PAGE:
First drive: BMW X1 20d sDrive

When Nissan launched the Qashqai, many people questioned what it was for, and who would buy it. Now it has blazed a new trail through sales charts and started a new market niche, everyone wants in – even BMW.

Or so it seems, for the 'not quite a hatchback not quite an off-roader' category seems to be the best in which to place the BMW X1.
As most owners buy BMWs for their on-road ability rather than mud-plugging skills, we felt the two-wheel drive sDrive version was the best model to spend a week in to get a feel for what new owners would get for their investment.

And it is a significant investment – around £25,000 is needed to put the X1 on your driveway, but looking at it from the outside you wouldn't think it. There was a significant swathe of black plastic (silver in the picture below) that sat under the rear bumper that lent a distinctly cheap feel to the car that you wouldn't normally expect from either a BMW or a £25,000 price tag.

This impression continued inside as well, with the cabin feeling austere in its layout – no satnav, no toys to speak of and the same sort of atmosphere that you would expect from the entry-level 1 Series hatchback.

To give the X1 some credit, it did feel like a big car, and didn't suffer from the cramped rear space associated with the 1 Series. The boot easily swallowed the large suitcases we threw at it, and provided an easy, lip-free entry point.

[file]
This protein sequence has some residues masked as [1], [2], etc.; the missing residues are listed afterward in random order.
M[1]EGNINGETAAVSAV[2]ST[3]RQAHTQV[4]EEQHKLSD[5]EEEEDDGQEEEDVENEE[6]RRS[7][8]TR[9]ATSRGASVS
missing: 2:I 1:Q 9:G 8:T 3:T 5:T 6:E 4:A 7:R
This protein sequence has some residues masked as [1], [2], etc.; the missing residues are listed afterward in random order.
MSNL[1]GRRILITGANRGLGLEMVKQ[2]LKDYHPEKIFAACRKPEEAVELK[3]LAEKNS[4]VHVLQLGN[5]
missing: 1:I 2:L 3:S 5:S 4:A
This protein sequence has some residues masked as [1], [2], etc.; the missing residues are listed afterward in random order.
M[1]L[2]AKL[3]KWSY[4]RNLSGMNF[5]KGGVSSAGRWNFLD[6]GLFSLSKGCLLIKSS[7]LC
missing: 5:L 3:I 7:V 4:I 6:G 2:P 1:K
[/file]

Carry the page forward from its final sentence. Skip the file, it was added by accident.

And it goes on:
Despite being dwarfed by every X3, X5 and X6 we came across on our travels, the X1 still had enough road presence to provide a decent vantage point. Sadly this was not the only SUV characteristic that the car shared with its bigger brothers. It also offers the slightly harsh ride that comes with making a high-sided car handle like a saloon. That said it did corner very well, with the steering delivering the responsiveness and accuracy we've come to expect from a BMW, without any unwanted SUV wallow.

By this stage we weren't really sure what to make of the X1. We wanted to hate it – the Qashqai and its rivals are all sold on their value for money and practicality, and here is something that strips away both of those assets. It is expensive, even it doesn't look it, and not stuffed full of the little cubbyholes you would expect from a car in this class.

As a result it is tricky to see who the X1 is really appealing to. If you want a big 4x4, then this is not really going to fulfil that requirement; it is just not big or practical enough. Nor is it practical enough to justify over the 3 Series estate – an altogether better-looking car.

But despite these major misgivings, we still couldn't write the X1 off entirely. It drives nicely and was relatively frugal – returning fuel consumption in the mid 40s according to the trip computer. This may not be enough to justify buying one over a Qashqai or a 3 Series estate, but it does say that even when BMW makes a bad car, it's still pretty good.
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